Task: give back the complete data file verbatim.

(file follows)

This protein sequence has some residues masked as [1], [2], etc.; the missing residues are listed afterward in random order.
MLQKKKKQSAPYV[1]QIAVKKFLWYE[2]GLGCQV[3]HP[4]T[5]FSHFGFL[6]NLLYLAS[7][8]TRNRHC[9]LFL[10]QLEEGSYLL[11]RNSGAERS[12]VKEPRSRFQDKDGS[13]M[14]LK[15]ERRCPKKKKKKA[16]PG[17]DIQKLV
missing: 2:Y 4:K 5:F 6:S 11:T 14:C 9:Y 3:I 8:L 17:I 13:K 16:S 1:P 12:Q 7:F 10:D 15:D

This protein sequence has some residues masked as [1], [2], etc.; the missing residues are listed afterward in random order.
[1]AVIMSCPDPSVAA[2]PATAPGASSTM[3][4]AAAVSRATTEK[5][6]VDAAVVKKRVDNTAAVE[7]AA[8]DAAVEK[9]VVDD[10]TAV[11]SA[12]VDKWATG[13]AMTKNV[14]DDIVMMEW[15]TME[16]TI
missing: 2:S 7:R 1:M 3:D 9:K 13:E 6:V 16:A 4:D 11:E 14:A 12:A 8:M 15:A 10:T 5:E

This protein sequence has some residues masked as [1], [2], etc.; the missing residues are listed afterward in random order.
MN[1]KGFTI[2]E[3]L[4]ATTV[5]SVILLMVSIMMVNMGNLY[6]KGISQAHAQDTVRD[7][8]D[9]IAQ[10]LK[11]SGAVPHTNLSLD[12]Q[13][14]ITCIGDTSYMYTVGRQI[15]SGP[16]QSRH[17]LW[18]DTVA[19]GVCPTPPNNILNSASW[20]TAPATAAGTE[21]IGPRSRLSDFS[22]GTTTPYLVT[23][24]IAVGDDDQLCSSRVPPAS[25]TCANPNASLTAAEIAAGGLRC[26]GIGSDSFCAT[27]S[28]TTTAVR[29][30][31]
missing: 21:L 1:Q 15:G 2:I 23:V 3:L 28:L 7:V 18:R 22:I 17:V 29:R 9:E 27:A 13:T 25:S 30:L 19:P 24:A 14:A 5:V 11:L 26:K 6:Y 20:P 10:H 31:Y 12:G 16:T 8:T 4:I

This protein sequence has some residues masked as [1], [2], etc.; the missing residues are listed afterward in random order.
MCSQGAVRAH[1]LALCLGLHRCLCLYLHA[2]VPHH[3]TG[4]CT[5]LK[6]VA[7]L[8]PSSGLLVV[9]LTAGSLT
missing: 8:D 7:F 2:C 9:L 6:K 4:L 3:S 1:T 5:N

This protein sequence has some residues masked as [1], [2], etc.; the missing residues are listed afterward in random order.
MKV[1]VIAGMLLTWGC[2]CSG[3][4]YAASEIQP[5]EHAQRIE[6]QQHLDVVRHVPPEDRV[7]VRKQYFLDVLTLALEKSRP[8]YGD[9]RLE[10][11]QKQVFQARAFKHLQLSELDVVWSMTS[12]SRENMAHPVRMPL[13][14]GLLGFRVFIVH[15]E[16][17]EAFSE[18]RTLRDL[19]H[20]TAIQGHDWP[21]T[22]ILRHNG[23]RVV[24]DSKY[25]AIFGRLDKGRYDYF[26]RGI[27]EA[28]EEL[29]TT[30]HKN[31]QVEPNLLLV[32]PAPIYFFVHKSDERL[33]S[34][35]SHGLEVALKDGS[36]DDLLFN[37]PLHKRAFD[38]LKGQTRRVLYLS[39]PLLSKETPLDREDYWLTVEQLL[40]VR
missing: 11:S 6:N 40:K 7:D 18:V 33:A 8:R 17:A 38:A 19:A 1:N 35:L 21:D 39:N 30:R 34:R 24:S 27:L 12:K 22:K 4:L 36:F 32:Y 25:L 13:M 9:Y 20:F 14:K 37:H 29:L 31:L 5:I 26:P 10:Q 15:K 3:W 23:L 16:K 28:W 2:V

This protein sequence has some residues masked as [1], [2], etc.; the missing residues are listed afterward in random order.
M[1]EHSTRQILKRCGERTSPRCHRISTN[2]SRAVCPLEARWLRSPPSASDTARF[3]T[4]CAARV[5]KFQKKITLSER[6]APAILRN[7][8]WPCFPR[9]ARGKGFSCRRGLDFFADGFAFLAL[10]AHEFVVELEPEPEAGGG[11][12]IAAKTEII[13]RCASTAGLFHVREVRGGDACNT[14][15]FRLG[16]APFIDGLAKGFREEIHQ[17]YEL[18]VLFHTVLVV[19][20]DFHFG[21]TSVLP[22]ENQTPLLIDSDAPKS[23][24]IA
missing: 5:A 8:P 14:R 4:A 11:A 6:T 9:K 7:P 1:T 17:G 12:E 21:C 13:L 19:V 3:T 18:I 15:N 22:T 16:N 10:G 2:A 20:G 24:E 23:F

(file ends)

This protein sequence has some residues masked as [1], [2], etc.; the missing residues are listed afterward in random order.
MLQKKKKQSAPYV[1]QIAVKKFLWYE[2]GLGCQV[3]HP[4]T[5]FSHFGFL[6]NLLYLAS[7][8]TRNRHC[9]LFL[10]QLEEGSYLL[11]RNSGAERS[12]VKEPRSRFQDKDGS[13]M[14]LK[15]ERRCPKKKKKKA[16]PG[17]DIQKLV
missing: 2:Y 4:K 5:F 6:S 11:T 14:C 9:Y 3:I 8:L 17:I 13:K 16:S 1:P 12:Q 7:F 10:D 15:D

This protein sequence has some residues masked as [1], [2], etc.; the missing residues are listed afterward in random order.
[1]AVIMSCPDPSVAA[2]PATAPGASSTM[3][4]AAAVSRATTEK[5][6]VDAAVVKKRVDNTAAVE[7]AA[8]DAAVEK[9]VVDD[10]TAV[11]SA[12]VDKWATG[13]AMTKNV[14]DDIVMMEW[15]TME[16]TI
missing: 2:S 7:R 1:M 3:D 9:K 13:E 6:V 16:A 4:D 11:E 14:A 12:A 8:M 15:A 10:T 5:E

This protein sequence has some residues masked as [1], [2], etc.; the missing residues are listed afterward in random order.
MN[1]KGFTI[2]E[3]L[4]ATTV[5]SVILLMVSIMMVNMGNLY[6]KGISQAHAQDTVRD[7][8]D[9]IAQ[10]LK[11]SGAVPHTNLSLD[12]Q[13][14]ITCIGDTSYMYTVGRQI[15]SGP[16]QSRH[17]LW[18]DTVA[19]GVCPTPPNNILNSASW[20]TAPATAAGTE[21]IGPRSRLSDFS[22]GTTTPYLVT[23][24]IAVGDDDQLCSSRVPPAS[25]TCANPNASLTAAEIAAGGLRC[26]GIGSDSFCAT[27]S[28]TTTAVR[29][30][31]
missing: 21:L 1:Q 15:G 2:I 23:V 3:L 28:L 7:V 18:R 22:I 17:V 29:R 9:E 27:A 13:T 25:S 30:L 19:P 24:A 14:A 5:V 11:L 26:K 6:Y 20:P 10:H 31:Y 12:G 16:T 8:T 4:I

This protein sequence has some residues masked as [1], [2], etc.; the missing residues are listed afterward in random order.
MCSQGAVRAH[1]LALCLGLHRCLCLYLHA[2]VPHH[3]TG[4]CT[5]LK[6]VA[7]L[8]PSSGLLVV[9]LTAGSLT
missing: 8:D 7:F 2:C 9:L 6:K 4:L 3:S 1:T 5:N

This protein sequence has some residues masked as [1], [2], etc.; the missing residues are listed afterward in random order.
MKV[1]VIAGMLLTWGC[2]CSG[3][4]YAASEIQP[5]EHAQRIE[6]QQHLDVVRHVPPEDRV[7]VRKQYFLDVLTLALEKSRP[8]YGD[9]RLE[10][11]QKQVFQARAFKHLQLSELDVVWSMTS[12]SRENMAHPVRMPL[13][14]GLLGFRVFIVH[15]E[16][17]EAFSE[18]RTLRDL[19]H[20]TAIQGHDWP[21]T[22]ILRHNG[23]RVV[24]DSKY[25]AIFGRLDKGRYDYF[26]RGI[27]EA[28]EEL[29]TT[30]HKN[31]QVEPNLLLV[32]PAPIYFFVHKSDERL[33]S[34][35]SHGLEVALKDGS[36]DDLLFN[37]PLHKRAFD[38]LKGQTRRVLYLS[39]PLLSKETPLDREDYWLTVEQLL[40]VR
missing: 11:S 6:N 40:K 7:D 18:V 33:A 8:R 17:A 38:A 19:A 1:N 35:L 21:D 39:N 30:R 34:R 24:S 27:L 12:K 22:K 4:L 36:F 32:Y 25:L 13:M 9:Y 20:F 14:K 37:H 29:L 31:L 5:I 26:P 10:Q 15:K 3:W 23:L 16:K 28:W 2:V

This protein sequence has some residues masked as [1], [2], etc.; the missing residues are listed afterward in random order.
M[1]EHSTRQILKRCGERTSPRCHRISTN[2]SRAVCPLEARWLRSPPSASDTARF[3]T[4]CAARV[5]KFQKKITLSER[6]APAILRN[7][8]WPCFPR[9]ARGKGFSCRRGLDFFADGFAFLAL[10]AHEFVVELEPEPEAGGG[11][12]IAAKTEII[13]RCASTAGLFHVREVRGGDACNT[14][15]FRLG[16]APFIDGLAKGFREEIHQ[17]YEL[18]VLFHTVLVV[19][20]DFHFG[21]TSVLP[22]ENQTPLLIDSDAPKS[23][24]IA
missing: 5:A 8:P 14:R 4:A 11:A 6:T 9:K 7:P 1:T 17:G 12:E 21:C 13:L 19:V 3:T 18:I 15:N 22:T 16:N 10:G 2:A 20:G 24:E 23:F